Systemic Medications

In cases of severe psoriasis, topical treatments may not be sufficient, and a trichologist may recommend systemic medications. Systemic medications are taken orally or by injection and work throughout the body to suppress the immune system and reduce inflammation.

One common class of systemic medications used to treat psoriasis is called biologics. Biologics are genetically engineered proteins that target specific parts of the immune system that are involved in psoriasis. They are administered by injection or infusion and can be highly effective in reducing the symptoms of psoriasis.

Another class of systemic medications used to treat psoriasis are called oral retinoids. These medications are derived from vitamin A and work by slowing down the growth of skin cells and reducing inflammation. However, they can cause some side effects, such as dryness, itching, and increased sensitivity to sunlight.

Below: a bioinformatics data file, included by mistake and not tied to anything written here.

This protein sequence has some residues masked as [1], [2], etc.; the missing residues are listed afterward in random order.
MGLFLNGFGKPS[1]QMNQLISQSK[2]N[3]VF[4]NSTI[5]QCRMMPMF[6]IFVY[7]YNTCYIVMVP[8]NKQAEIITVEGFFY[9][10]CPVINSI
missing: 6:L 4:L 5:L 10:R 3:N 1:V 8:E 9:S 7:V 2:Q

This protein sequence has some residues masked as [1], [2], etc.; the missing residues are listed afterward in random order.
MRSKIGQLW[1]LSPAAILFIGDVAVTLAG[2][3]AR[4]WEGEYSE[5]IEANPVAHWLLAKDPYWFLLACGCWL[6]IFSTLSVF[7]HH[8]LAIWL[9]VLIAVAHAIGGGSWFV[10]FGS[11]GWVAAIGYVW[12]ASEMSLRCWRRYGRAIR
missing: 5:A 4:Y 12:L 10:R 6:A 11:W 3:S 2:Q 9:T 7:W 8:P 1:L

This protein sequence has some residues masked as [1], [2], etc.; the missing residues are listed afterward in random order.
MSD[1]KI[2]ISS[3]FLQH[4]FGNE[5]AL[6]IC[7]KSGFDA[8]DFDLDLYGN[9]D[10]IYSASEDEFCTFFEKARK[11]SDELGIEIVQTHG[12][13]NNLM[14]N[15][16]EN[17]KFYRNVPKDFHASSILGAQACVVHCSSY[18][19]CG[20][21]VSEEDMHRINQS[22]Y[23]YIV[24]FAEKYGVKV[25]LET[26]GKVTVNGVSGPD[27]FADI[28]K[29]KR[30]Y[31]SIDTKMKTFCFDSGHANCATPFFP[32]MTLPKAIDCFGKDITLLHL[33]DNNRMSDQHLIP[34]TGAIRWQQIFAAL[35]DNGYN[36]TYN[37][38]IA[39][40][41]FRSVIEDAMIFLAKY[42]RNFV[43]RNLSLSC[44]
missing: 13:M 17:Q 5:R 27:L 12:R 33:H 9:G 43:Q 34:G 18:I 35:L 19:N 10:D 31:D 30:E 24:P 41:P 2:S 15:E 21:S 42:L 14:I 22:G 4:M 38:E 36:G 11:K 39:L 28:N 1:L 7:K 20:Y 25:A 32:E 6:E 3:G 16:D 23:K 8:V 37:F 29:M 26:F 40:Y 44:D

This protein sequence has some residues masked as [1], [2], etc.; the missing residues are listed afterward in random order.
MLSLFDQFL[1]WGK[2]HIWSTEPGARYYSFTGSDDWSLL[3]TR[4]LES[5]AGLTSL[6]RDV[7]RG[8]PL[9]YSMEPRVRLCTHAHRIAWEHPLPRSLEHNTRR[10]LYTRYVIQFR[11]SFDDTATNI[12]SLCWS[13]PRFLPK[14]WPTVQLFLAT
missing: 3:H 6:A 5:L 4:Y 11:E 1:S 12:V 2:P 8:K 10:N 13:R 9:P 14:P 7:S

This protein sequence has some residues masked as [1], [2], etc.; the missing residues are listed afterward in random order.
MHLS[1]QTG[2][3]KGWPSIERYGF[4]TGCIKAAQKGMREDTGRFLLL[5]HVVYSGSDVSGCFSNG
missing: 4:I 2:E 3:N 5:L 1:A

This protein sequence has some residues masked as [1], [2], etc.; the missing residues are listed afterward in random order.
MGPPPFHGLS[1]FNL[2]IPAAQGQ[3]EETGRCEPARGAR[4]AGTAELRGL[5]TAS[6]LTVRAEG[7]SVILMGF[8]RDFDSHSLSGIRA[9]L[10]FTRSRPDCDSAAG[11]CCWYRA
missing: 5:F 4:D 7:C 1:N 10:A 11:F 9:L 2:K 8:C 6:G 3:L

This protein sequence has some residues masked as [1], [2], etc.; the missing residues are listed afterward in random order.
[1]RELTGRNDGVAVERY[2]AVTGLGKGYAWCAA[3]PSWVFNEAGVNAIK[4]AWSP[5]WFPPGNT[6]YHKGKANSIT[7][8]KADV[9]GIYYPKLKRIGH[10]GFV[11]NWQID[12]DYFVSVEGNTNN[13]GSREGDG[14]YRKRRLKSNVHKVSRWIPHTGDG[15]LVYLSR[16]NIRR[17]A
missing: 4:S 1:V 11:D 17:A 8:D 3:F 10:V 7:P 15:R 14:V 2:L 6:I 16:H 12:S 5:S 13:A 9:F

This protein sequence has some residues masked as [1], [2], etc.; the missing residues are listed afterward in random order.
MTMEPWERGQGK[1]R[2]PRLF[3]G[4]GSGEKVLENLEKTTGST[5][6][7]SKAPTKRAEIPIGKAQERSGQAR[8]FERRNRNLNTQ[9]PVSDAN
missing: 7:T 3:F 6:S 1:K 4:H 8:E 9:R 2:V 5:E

Methotrexate is another systemic medication that can be used to treat psoriasis. It works by suppressing the immune system and reducing the activity of skin cells. However, it can cause side effects such as nausea, fatigue, and increased risk of infection.

Lifestyle Changes to Manage Psoriasis

In addition to medical treatments for psoriasis, lifestyle changes can also be helpful in managing the symptoms of psoriasis. Here are some of the most effective lifestyle changes that can help:

  1. Maintaining a healthy weight: Obesity can worsen psoriasis symptoms, so maintaining a healthy weight through diet and exercise is important.
  1. Avoiding alcohol and smoking: Both alcohol and smoking can trigger psoriasis flare-ups, so avoiding them can help reduce symptoms.